There is a huge misconception of what being responsible FOR means and we often say that we are responsible for our children, for example. However, in my opinion, this is misguided, as most definitions of ‘responsible’ or ‘responsibility’ talk about having CONTROL over someone or something. If we accept that control is part of a definition of responsibility, responsible FOR can only be applicable to ourselves because the only person we can have control over is ourselves. ‘You can take a horse to water, but you can’t make it drink’ the old adage goes. The only person you can make drink is yourself, therefore, the only person you are responsible FOR is yourself. Try as you might (leaving the very complex question of victims in abuse aside), you can’t actually control others’ behaviours, thoughts and actions. You can manipulate and threaten and cajole and hoodwink, but you cannot make someone do what you want or think they should do. You can support and reason and provide logical explanation, but you can’t make someone do what you want or think they should do. People always have a choice. Sometimes it’s ‘Sophie’s choice’ but there is always a choice about their actions, thoughts and behaviours. However, when we look at responsible TO, that is where we have a duty and role to be the best parent, employee, worker, partner, friend, offspring, sibling we can be, and there are often expectations and actions we need to take in being responsible TO. In addition, we can support and help and listen as part of our responsible TO, but we then have to be careful not to tip into responsible FOR.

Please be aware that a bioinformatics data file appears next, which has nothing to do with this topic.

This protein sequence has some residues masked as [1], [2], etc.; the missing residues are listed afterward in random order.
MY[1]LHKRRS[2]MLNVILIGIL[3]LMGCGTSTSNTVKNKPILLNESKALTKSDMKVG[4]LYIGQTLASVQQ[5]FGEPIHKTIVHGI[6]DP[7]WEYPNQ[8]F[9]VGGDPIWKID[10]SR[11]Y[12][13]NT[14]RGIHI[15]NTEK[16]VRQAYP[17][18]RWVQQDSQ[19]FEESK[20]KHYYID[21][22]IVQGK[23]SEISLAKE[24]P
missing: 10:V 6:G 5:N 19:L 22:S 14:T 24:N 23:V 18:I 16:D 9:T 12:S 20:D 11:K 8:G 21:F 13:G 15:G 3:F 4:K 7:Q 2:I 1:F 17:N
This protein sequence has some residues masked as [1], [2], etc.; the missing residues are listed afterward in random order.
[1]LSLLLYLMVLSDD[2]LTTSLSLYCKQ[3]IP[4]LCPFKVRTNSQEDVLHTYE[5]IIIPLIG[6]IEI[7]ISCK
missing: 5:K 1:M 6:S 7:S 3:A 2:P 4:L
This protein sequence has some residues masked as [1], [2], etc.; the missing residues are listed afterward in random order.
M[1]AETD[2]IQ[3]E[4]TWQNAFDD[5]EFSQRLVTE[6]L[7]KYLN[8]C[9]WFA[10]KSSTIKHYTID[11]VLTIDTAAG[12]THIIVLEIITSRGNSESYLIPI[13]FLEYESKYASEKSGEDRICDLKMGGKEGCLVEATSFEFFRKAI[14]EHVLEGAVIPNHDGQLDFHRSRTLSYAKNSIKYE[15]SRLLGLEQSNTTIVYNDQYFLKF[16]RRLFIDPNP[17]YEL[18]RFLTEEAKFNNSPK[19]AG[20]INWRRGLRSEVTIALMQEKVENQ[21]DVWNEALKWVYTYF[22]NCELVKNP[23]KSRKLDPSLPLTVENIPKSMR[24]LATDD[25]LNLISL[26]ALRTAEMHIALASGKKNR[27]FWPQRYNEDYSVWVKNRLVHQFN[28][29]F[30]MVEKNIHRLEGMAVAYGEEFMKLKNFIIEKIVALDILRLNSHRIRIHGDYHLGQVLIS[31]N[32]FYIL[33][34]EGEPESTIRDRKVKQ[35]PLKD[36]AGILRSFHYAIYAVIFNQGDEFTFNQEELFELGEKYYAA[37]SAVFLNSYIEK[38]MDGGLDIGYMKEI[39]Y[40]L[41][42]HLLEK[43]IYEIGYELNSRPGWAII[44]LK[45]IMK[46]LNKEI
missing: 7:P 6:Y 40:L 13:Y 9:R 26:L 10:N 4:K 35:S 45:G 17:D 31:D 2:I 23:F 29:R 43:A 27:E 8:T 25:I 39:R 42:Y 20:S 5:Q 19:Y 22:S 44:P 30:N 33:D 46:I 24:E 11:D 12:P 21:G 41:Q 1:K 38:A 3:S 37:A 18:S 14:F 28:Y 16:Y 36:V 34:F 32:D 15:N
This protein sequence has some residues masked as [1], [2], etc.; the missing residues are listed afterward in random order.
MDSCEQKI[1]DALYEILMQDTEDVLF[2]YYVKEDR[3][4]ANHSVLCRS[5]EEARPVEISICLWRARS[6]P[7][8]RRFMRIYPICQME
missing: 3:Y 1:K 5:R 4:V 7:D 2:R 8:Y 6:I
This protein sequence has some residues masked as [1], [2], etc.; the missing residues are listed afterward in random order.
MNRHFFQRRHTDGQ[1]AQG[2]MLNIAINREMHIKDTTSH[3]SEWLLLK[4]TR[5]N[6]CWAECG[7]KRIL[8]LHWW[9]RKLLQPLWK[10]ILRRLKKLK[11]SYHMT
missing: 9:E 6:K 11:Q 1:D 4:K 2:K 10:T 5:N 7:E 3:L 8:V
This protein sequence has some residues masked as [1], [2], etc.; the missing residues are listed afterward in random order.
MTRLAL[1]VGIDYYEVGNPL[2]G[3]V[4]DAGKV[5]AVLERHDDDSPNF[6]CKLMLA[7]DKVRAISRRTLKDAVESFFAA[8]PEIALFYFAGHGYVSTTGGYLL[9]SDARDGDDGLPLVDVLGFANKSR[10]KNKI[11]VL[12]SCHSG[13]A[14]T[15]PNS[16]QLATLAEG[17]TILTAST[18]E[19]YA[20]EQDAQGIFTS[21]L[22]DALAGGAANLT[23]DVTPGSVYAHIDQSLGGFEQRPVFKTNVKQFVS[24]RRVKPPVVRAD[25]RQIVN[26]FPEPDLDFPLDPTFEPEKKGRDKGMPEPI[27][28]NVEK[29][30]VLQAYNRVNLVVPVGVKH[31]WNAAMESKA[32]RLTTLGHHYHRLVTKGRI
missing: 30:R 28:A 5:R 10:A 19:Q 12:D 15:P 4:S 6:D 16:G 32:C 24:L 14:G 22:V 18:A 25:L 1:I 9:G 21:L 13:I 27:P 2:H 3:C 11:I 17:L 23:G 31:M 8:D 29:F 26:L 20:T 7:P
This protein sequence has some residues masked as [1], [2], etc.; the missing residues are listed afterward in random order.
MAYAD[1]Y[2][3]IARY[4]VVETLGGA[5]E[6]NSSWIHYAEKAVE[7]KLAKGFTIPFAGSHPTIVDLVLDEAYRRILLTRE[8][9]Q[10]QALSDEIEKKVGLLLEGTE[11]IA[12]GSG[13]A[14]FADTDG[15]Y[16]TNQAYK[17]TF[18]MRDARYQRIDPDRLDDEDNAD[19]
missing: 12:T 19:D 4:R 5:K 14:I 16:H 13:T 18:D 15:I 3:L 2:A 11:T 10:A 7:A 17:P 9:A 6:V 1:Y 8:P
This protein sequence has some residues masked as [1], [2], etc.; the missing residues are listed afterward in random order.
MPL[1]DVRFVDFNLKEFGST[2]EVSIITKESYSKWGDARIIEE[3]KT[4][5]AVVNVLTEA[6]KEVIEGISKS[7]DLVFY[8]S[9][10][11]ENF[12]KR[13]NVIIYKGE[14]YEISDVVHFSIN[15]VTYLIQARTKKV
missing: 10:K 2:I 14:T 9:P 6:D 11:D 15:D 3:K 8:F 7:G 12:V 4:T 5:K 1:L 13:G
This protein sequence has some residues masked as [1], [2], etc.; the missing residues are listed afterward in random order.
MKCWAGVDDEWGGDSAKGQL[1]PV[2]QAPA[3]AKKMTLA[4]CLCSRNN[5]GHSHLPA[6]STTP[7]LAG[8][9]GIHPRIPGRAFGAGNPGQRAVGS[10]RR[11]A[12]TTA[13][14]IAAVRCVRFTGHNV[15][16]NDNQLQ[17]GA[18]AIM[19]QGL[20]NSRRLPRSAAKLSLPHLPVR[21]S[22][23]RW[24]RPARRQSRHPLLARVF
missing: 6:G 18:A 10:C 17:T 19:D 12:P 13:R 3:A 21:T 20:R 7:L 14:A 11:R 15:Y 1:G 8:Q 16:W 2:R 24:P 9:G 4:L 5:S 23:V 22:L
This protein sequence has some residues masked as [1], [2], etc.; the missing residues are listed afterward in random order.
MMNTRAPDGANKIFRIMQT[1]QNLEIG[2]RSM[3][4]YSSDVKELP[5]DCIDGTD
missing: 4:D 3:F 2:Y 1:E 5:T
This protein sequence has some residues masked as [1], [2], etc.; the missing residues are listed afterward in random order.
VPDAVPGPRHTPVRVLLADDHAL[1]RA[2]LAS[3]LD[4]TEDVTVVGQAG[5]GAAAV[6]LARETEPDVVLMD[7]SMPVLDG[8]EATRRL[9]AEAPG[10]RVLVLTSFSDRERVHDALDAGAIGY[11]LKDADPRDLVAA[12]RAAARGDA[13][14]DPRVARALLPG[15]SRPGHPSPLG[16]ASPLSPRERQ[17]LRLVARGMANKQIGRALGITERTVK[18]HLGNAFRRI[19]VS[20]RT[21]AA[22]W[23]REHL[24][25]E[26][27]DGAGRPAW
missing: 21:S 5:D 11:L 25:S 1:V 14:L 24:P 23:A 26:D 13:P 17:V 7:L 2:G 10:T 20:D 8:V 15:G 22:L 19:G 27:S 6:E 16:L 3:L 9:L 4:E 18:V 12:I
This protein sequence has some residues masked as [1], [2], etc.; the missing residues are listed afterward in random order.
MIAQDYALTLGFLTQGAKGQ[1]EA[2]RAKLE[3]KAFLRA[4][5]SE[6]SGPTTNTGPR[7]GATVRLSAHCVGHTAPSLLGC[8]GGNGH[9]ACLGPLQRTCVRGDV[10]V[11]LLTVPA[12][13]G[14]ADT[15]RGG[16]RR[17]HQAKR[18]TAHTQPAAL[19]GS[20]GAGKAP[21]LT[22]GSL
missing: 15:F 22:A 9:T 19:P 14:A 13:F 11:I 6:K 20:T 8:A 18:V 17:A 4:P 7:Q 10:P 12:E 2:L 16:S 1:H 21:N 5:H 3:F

This tipping point often happens because we get the FOR and TO mixed up, and that is when we become overwhelmed, when we let people place far too many of their monkeys on our back, or we take too many monkeys off of other people’s backs. Because what happens when we take on FOR rather than TO? Yep, we become disappointed and stressed and upset and guilty and sad when the people we’re trying to help don’t change or accept the help. We think it’s our fault for not being good enough at our role with them. And we can get angry with them. And with ourselves. We try to do FOR and not WITH, and that can in turn make us feel all those overwhelming emotions and have all those negative thoughts. We take on responsibility, monkeys if you like, that isn’t and aren’t ours. And it weighs us down, stresses us out and overwhelms us. So we just think, ‘I must try harder, if only I try harder then x,y and z WILL happen’. But it won’t. Well, not unless the person we’re trying to help or support wants to drink the water!  

So, what can we do about this? No one is saying don’t help, support and listen but it has to be healthy for everyone involved, otherwise we get caught up in what’s called the Drama Triangle, which this diagram shows (thank you google images) but which will be the topic of a future Acorn to Oaks blog. 

Firstly, make a list of all of situations and people and things that are overwhelming you, the monkeys on your back if you like. Then label them. Where did they come from, who gave them to you, are they yours? If they are yours, own them, acknowledge them, and keep them to manage and deal with later. If they’re not yours, give them back to the person they belong to. You may experience some resistance in doing this, but you can be supportive and empathic without having to be crippled by monkeys that aren’t yours. Giving them back may involve thought and planning and small steps, but back they must go if you are to be healthy yourself. Self-care is something that many of us are not good at. So maybe, in the first steps toward self-care, we need to be kind to ourselves and say, ‘hey, that’s not my monkey!’, and, flipping the old Polish saying on it’s head, ‘if it’s not my monkey, it’s not my circus’. 

If you feel that you would like to start ‘de-monkeying’ but don’t know where to start or you have overwhelming emotions about starting, then please contact me on 07523 830377 or at for a FREE initial chat to see how I can support you.